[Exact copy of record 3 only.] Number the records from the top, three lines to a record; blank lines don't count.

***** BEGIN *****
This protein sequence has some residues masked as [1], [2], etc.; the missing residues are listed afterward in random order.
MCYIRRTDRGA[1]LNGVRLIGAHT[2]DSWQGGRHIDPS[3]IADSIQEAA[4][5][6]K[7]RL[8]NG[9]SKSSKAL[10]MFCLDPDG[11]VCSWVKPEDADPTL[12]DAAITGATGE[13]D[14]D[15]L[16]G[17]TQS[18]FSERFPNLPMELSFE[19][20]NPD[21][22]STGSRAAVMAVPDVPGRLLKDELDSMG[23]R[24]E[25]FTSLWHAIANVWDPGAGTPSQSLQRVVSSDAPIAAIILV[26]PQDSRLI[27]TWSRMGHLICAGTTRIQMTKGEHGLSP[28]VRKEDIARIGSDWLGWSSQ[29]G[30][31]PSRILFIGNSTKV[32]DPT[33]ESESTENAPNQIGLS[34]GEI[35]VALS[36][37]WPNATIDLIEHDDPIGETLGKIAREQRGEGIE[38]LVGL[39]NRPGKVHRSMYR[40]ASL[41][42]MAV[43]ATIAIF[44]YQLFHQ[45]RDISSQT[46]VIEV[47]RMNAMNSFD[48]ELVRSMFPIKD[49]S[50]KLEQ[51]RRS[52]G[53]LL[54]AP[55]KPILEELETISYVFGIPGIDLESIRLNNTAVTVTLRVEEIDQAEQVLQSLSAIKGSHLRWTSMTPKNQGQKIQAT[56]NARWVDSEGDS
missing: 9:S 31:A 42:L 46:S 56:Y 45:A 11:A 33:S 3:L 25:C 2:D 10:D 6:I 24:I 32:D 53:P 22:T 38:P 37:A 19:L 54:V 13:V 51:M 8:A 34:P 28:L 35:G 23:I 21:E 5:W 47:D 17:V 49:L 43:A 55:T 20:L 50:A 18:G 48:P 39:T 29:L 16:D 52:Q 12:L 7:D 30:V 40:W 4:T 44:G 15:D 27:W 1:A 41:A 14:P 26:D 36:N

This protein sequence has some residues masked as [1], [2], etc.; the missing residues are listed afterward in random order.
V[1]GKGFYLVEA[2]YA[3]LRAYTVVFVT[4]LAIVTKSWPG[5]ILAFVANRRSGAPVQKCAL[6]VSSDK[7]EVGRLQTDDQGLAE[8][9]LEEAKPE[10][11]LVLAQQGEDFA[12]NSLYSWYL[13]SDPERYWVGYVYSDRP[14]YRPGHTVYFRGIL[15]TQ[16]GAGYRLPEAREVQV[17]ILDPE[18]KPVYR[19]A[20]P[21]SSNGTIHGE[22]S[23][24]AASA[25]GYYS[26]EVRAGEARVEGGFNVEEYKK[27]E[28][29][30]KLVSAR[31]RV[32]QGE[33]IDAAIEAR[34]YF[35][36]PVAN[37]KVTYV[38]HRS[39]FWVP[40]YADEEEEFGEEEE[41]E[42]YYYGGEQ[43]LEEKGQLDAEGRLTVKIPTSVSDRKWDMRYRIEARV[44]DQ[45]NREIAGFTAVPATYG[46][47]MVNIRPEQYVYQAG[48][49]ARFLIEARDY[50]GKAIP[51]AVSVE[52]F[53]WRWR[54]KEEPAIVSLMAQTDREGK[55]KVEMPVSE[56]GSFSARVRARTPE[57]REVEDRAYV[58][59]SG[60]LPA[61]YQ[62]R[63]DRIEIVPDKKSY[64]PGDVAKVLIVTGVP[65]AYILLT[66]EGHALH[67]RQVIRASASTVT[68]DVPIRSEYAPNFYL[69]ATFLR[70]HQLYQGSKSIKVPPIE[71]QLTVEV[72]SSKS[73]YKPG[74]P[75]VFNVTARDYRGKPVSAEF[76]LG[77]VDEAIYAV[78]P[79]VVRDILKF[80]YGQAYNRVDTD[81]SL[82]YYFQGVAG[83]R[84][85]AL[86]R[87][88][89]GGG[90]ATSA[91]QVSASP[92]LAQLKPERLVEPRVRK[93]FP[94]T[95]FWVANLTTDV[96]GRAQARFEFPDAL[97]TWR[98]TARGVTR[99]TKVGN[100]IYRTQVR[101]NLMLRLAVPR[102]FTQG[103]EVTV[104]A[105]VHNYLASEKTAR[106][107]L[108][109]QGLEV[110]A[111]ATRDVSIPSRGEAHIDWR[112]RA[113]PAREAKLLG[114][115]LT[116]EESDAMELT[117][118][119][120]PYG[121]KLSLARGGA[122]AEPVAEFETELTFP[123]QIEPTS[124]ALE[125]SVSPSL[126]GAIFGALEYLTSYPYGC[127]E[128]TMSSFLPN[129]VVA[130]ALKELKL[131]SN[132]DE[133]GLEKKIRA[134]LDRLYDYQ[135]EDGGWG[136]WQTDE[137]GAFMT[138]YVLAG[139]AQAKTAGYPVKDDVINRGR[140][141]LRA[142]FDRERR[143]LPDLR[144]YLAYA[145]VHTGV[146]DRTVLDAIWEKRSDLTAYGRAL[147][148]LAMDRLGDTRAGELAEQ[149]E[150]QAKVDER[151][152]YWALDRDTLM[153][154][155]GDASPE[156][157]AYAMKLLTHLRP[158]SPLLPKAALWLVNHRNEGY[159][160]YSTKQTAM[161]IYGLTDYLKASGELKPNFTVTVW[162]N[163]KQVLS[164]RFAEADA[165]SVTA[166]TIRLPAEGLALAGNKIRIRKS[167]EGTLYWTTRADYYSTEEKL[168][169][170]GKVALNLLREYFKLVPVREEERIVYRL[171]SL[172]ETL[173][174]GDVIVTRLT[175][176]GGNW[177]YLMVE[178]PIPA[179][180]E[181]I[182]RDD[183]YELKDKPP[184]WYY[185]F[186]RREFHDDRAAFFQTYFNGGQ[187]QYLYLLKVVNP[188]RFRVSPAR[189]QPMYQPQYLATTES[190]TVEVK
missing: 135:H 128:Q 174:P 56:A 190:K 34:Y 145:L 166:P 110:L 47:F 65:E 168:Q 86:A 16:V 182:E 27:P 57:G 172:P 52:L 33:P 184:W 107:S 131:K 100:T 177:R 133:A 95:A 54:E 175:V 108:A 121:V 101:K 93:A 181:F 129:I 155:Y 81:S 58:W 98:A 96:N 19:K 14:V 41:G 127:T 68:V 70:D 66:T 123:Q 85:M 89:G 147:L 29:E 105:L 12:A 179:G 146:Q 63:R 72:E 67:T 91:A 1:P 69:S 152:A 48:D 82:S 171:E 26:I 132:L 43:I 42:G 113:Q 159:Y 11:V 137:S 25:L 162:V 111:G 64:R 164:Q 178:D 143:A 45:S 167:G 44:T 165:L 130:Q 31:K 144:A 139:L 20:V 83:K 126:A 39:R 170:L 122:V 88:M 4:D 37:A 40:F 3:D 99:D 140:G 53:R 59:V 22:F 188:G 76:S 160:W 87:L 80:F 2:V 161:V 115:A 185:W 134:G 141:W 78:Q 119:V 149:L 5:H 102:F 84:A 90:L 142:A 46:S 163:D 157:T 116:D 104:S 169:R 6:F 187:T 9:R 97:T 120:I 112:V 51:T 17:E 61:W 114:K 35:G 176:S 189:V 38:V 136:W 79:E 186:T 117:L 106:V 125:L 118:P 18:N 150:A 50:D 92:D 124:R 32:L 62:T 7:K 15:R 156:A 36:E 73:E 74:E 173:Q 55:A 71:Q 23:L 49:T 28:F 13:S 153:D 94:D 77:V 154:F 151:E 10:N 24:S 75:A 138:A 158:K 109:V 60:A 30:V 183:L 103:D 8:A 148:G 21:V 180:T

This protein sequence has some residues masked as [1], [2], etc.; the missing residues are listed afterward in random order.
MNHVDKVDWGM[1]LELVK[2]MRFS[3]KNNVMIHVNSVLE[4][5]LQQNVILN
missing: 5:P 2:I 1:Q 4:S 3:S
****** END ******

This protein sequence has some residues masked as [1], [2], etc.; the missing residues are listed afterward in random order.
MNHVDKVDWGM[1]LELVK[2]MRFS[3]KNNVMIHVNSVLE[4][5]LQQNVILN
missing: 5:P 2:I 1:Q 4:S 3:S